Development of epithelial tissues: How are cleavage planes chosen?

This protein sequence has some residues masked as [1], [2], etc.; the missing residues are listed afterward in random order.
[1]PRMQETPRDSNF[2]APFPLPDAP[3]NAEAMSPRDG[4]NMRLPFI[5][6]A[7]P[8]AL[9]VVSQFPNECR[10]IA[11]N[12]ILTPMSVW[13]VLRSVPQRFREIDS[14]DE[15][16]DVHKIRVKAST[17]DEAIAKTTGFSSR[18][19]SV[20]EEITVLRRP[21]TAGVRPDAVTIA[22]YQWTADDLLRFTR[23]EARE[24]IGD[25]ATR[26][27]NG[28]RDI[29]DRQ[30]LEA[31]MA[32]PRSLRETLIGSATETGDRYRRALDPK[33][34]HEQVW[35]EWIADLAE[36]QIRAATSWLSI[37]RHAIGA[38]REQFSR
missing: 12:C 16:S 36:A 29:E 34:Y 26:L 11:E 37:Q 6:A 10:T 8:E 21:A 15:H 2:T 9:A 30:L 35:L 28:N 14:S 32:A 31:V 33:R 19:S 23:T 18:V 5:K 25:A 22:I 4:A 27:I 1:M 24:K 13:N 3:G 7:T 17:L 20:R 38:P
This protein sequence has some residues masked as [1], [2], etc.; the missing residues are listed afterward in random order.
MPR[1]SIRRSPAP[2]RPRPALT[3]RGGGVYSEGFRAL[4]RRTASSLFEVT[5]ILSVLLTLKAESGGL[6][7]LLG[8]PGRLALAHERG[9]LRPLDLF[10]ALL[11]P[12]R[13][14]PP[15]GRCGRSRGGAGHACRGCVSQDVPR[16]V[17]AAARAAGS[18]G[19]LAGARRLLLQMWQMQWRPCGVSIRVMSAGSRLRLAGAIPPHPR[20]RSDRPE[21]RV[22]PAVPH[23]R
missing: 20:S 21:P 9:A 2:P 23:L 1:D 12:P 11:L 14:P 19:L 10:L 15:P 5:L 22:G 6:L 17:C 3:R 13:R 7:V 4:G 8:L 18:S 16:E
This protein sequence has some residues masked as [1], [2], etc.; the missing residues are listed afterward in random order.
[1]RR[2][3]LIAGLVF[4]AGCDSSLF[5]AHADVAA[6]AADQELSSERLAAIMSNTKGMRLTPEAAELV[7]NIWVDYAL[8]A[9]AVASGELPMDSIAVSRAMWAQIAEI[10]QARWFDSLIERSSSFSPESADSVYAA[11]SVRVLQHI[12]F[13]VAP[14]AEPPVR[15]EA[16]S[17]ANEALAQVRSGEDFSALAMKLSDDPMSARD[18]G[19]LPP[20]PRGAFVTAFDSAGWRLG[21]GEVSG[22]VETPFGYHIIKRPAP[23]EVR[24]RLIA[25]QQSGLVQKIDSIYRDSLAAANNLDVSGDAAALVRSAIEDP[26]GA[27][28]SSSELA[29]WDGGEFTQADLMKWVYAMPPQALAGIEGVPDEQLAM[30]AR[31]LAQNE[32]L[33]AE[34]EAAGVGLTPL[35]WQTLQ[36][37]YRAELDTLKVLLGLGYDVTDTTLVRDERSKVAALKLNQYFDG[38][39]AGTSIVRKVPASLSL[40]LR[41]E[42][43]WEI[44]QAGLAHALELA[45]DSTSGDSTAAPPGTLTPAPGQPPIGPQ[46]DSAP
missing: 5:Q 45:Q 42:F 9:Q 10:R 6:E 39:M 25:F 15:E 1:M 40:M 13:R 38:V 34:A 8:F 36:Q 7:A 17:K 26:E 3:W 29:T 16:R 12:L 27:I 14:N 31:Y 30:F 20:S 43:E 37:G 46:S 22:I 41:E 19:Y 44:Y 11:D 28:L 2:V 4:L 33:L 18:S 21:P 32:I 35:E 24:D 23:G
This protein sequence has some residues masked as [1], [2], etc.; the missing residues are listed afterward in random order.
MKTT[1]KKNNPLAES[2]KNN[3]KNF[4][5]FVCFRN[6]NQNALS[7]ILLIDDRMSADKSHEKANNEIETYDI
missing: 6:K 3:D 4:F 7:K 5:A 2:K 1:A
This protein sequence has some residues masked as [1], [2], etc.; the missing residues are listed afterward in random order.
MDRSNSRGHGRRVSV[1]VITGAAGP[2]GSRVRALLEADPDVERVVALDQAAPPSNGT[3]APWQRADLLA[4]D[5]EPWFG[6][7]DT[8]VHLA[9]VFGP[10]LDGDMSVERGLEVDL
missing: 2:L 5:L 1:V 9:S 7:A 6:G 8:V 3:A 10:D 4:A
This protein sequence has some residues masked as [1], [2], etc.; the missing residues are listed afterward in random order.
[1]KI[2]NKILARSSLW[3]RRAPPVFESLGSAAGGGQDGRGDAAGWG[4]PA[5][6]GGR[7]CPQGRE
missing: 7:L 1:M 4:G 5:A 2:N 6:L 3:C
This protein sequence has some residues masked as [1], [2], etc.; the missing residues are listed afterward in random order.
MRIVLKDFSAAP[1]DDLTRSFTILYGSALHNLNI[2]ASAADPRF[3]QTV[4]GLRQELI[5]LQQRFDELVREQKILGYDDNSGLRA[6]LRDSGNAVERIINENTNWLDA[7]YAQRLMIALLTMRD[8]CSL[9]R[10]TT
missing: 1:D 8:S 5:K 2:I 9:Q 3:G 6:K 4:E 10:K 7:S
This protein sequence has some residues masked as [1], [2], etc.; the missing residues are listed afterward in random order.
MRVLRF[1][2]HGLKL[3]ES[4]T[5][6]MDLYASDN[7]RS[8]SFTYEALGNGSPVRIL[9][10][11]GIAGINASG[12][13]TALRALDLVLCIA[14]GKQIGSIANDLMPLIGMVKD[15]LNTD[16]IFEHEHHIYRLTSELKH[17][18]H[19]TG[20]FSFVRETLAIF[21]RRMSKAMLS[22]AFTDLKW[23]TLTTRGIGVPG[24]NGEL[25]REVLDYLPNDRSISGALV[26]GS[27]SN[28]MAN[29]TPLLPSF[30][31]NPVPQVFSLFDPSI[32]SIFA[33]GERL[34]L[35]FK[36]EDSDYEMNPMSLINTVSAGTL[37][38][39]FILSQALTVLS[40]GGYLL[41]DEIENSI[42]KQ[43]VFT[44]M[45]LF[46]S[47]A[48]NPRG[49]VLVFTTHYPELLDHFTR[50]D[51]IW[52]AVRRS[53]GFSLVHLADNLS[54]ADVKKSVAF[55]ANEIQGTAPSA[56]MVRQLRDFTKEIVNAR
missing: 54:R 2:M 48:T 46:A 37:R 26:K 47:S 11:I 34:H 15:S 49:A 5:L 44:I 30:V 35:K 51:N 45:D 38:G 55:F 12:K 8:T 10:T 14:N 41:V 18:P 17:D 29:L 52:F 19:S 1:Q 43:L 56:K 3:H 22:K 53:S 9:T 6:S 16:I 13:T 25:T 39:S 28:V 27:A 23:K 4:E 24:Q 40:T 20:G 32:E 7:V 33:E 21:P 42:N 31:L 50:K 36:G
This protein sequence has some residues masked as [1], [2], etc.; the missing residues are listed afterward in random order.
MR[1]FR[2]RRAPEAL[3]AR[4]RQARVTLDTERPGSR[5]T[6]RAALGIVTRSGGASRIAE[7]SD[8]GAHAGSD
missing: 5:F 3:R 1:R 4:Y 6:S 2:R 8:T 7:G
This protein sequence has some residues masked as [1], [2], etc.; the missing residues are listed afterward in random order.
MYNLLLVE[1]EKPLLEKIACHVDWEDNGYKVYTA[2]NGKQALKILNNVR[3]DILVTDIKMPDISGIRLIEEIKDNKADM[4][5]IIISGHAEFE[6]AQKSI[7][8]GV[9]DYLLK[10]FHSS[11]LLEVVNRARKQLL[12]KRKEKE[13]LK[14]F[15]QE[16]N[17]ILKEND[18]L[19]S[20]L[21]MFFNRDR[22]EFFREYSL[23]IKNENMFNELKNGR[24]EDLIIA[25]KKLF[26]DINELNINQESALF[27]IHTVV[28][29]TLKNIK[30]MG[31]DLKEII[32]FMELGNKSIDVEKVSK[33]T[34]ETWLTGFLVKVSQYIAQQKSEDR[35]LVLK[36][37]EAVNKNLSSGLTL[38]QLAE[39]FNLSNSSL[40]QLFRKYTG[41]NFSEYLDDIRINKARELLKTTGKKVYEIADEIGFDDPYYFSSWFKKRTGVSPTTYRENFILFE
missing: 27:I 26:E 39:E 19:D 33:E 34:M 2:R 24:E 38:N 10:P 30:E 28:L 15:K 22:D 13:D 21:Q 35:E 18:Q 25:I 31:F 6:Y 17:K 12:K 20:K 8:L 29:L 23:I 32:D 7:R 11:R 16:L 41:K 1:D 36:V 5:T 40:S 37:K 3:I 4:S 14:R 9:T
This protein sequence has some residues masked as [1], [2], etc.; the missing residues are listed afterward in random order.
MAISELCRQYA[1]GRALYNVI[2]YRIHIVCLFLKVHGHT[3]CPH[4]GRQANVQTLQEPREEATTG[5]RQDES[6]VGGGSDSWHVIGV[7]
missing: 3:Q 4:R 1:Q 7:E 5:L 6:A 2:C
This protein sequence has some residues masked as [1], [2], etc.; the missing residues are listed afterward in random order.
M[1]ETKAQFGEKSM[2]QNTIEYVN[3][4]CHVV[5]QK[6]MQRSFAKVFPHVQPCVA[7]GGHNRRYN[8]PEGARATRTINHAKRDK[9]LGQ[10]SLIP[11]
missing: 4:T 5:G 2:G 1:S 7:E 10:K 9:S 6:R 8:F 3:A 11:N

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© 2018 Xin et al. This is an open access article distributed under the terms of the Creative Commons Attribution License, which permits unrestricted use, distribution, and reproduction in any medium, provided the original author and source are credited. The cross-section of a cell in a monolayer epithelial tissue can be modeled mathematically as a k-sided polygon. Empirically studied distributions of the proportions of k-sided cells in epithelia show remarkable similarities in a wide range of evolutionarily distant organisms. A variety of mathematical models have been proposed for explaining this phenomenon. The highly parsimonious simulation model of (Patel et al., PLoS Comput. Biol., 2009) that takes into account only the number of sides of a given cell and cell division already achieves a remarkably good fit with empirical distributions from Drosophila, Hydra, Xenopus, Cucumber, and Anagallis. Within the same modeling framework as in that paper, we introduce additional options for the choice of the endpoints of the cleavage plane that appear to be biologically more realistic. By taking the same data sets as our benchmarks, we found that combinations of some of our new options consistently gave better fits with each of these data sets than previously studied ones. Both our algorithm and simulation data are made available as research tools for future investigations.